Sunday, January 27, 2008

My Job & No Regrets

I'm reading Jack, Ramona the Pest, our heads close over the book, I give him a head but once in a while, because he loves it. I'm giving Alexis back her juice box and pulling Hailey's toys out of the toilet, wishing I hadn't answered the phone. I'm juggling baby Tucker, giggling and flirting like he does, and dance and sing numbers 1-20 with Owen in Japanese.

"So what do you do Cori?"
"I'm a full time nanny, I love it."
"OMG I can't stand kids, that's why I have dogs."
"I completely know how you feel Meg, but there's a trick to it."

This week while reading to Jack I had a thought, perhaps a pang of guilt. Instead of cuddled with Jack on the couch, I could be sitting infront of 30 Jacks, reading this same book, opening up this little world to them and pouring out my love and enthusiasm on them. I am so good with my children. I work closely with their parents to make them the best, most intelligent and well behaved children we can. Am I wasting myself, not lending my skill to the masses?

Back to my conversation with Meg. The reason why most intelligent adults don't enjoy children is because most children are pieces of shit. Many are not little vessels to be filled with endless potential. Most are abnoxious because that's what their parents are. I don't have hope in every child... for most I feel dread. So when I went to college to be a teacher, I believed each pack of children who passed through my class would leave it better, with my drive and passion. But that's not what a teacher does. Even if that's what they set out to do, fresh out of their sterile college universe, they soon learn that's not their intended function. They don't even have to be particularly intelligent, just obedient and good at relaying the chosen curriculum. What a happy life.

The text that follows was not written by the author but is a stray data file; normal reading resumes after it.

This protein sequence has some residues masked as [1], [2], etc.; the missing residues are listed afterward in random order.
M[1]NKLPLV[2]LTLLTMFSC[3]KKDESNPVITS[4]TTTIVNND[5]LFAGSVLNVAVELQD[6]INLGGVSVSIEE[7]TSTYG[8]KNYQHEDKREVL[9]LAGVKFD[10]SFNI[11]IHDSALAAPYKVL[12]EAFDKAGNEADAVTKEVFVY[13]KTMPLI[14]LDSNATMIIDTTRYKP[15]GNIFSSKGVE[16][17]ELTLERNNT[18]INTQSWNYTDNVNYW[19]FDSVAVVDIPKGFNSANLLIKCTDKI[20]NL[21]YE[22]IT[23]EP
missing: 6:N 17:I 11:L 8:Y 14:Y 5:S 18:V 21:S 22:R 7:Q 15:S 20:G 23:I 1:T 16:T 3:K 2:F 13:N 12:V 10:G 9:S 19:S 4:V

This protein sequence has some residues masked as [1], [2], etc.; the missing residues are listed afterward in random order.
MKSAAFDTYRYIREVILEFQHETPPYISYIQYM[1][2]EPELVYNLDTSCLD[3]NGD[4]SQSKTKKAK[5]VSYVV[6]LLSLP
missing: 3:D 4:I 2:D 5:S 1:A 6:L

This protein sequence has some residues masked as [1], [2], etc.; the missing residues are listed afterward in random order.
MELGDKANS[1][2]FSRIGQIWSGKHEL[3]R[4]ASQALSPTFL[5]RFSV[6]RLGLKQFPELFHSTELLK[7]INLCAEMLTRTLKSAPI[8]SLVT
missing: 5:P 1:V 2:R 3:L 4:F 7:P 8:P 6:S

I remember being 11 and knowing my teacher was working for her paycheck. She was numb to us. So many teachers I've met now, from the salon, from life... are the same, and I haven't met one that I've liked yet. There's much to say, but this is about me not them.

I explained to my new friend that the trick was selecting the children with potential, which is what I did. They accept discipline and are extremely smart. If they were with me in a classroom, I would have to play to the dumb masses, and their exellence would be lost. I'm not against public education, it's necessary to create strong children that can accept what is good and correct and reject what is not, to respect authority, even if the authority is wrong... etc... but only good parents (or parental figures) can create an amazing child... or some latent genetics. It was a great conversation, and I was glad to be able to give her hope in children.

I love my job. If it wasn't for my desire to have children of my own, I'd do this forever. I love the freedom I have to do what I know is absolutely right. I love watching my kids grow and respond positively to both my teaching and discipline. I love they know that I am engaged in their world. I love that I go home, everyday without fail, full of pride in my day's work, though tired and perhaps snot and spaghetti spattered. I love that I don't have to go home to drink away the stress of the day or to make myself forget how much less my life is than what I had been expecting.

I love living a life without compromise... I love having it all.

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